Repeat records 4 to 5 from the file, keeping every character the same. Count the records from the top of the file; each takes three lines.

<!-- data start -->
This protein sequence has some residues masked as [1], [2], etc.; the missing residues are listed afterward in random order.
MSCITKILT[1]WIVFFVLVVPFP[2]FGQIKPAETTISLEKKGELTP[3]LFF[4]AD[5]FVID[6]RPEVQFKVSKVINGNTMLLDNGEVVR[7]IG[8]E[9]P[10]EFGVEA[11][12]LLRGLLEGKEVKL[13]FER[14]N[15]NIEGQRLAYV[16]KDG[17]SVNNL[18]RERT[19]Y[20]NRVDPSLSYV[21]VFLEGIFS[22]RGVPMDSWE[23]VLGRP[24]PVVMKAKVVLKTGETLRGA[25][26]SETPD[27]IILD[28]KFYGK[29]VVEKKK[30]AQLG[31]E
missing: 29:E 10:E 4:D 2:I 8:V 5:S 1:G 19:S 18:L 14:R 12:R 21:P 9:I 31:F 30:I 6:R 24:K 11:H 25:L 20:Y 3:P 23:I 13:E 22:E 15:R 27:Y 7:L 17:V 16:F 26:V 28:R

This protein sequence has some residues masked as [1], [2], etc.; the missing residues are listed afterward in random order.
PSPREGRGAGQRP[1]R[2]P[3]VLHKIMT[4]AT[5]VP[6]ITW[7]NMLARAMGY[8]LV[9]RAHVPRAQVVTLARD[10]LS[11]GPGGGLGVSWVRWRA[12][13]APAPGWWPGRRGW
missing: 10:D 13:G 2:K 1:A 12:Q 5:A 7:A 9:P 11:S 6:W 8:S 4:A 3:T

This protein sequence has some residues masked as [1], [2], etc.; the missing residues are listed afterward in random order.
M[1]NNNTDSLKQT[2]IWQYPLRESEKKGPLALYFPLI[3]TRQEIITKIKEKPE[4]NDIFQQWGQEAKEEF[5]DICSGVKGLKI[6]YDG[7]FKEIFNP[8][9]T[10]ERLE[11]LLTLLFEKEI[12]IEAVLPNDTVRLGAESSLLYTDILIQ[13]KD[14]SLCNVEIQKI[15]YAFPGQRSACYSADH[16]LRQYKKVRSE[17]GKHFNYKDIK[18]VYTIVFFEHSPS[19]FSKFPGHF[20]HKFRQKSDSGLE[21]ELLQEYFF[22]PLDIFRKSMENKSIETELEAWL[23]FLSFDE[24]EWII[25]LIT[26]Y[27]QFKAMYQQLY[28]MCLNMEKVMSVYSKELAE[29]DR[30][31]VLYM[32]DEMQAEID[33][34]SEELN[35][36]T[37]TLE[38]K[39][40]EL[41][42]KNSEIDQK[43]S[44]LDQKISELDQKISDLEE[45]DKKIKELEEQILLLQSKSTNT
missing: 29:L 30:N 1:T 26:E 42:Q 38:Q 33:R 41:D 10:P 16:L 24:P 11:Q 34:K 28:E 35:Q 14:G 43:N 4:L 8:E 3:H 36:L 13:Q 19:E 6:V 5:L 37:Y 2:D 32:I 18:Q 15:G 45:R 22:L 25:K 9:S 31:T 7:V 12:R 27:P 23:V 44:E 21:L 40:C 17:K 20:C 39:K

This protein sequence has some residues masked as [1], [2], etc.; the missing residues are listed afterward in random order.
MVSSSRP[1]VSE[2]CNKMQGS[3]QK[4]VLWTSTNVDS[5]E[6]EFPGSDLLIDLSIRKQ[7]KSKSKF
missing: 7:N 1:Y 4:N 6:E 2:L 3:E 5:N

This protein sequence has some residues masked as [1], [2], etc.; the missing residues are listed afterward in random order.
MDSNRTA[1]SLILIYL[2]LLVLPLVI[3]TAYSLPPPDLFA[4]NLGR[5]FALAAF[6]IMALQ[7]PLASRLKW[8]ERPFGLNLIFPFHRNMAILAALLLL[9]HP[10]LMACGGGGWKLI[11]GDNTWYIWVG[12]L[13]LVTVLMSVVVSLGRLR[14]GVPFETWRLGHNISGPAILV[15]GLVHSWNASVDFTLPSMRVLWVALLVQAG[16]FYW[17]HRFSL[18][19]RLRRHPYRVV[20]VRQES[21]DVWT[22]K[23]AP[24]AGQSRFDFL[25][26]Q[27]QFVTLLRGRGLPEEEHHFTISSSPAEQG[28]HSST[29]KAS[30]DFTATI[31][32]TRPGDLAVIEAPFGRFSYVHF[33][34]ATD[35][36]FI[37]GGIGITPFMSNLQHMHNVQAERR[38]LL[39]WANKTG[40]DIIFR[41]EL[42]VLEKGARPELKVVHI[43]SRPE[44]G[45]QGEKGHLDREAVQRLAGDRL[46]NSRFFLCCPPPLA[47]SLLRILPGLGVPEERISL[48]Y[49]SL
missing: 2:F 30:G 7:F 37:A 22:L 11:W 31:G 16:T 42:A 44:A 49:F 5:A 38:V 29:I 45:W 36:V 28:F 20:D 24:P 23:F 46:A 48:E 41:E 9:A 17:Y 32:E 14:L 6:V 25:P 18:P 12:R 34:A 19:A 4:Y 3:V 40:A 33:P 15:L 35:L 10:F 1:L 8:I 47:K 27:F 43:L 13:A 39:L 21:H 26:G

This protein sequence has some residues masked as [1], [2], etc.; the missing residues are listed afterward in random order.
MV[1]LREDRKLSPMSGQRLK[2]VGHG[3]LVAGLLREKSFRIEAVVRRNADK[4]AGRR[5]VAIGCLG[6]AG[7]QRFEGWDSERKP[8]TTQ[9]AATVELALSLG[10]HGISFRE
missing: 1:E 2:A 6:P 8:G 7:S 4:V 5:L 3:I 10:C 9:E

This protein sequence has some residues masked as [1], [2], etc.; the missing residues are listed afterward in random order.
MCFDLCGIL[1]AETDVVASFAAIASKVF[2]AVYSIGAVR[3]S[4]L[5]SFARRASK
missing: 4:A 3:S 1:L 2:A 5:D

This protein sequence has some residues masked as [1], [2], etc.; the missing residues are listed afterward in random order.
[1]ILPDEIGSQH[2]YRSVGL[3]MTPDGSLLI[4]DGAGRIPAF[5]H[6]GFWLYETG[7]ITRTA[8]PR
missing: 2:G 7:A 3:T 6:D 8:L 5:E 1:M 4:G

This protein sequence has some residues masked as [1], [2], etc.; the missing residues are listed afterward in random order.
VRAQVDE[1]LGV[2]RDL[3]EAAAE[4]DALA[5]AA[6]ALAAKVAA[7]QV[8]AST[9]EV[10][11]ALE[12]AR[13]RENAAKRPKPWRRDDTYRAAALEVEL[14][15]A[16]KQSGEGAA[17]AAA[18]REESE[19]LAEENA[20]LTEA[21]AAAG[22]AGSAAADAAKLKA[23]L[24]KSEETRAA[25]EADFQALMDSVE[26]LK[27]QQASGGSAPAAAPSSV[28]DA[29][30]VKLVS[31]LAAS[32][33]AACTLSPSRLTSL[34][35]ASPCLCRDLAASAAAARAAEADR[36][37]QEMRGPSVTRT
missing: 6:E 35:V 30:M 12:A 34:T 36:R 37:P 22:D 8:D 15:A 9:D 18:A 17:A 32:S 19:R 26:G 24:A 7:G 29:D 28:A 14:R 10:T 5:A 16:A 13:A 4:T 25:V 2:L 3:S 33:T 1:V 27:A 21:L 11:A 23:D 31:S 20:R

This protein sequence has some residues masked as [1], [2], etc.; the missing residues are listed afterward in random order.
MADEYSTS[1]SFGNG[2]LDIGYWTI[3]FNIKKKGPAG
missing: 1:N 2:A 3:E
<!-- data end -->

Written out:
This protein sequence has some residues masked as [1], [2], etc.; the missing residues are listed afterward in random order.
MVSSSRP[1]VSE[2]CNKMQGS[3]QK[4]VLWTSTNVDS[5]E[6]EFPGSDLLIDLSIRKQ[7]KSKSKF
missing: 7:N 1:Y 4:N 6:E 2:L 3:E 5:N

This protein sequence has some residues masked as [1], [2], etc.; the missing residues are listed afterward in random order.
MDSNRTA[1]SLILIYL[2]LLVLPLVI[3]TAYSLPPPDLFA[4]NLGR[5]FALAAF[6]IMALQ[7]PLASRLKW[8]ERPFGLNLIFPFHRNMAILAALLLL[9]HP[10]LMACGGGGWKLI[11]GDNTWYIWVG[12]L[13]LVTVLMSVVVSLGRLR[14]GVPFETWRLGHNISGPAILV[15]GLVHSWNASVDFTLPSMRVLWVALLVQAG[16]FYW[17]HRFSL[18][19]RLRRHPYRVV[20]VRQES[21]DVWT[22]K[23]AP[24]AGQSRFDFL[25][26]Q[27]QFVTLLRGRGLPEEEHHFTISSSPAEQG[28]HSST[29]KAS[30]DFTATI[31][32]TRPGDLAVIEAPFGRFSYVHF[33][34]ATD[35][36]FI[37]GGIGITPFMSNLQHMHNVQAERR[38]LL[39]WANKTG[40]DIIFR[41]EL[42]VLEKGARPELKVVHI[43]SRPE[44]G[45]QGEKGHLDREAVQRLAGDRL[46]NSRFFLCCPPPLA[47]SLLRILPGLGVPEERISL[48]Y[49]SL
missing: 2:F 30:G 7:F 37:A 22:L 11:W 31:G 16:T 42:A 44:A 49:F 5:A 38:V 29:I 45:W 36:V 28:F 20:D 24:P 23:F 46:A 48:E 41:E 9:A 17:Y 32:E 14:L 6:V 25:P 18:P 12:R 34:A 19:A 4:Y 3:V 40:A 33:P 15:L 35:L 10:F 1:L 8:I 47:K 27:F 43:L 13:A 39:L 21:H 26:G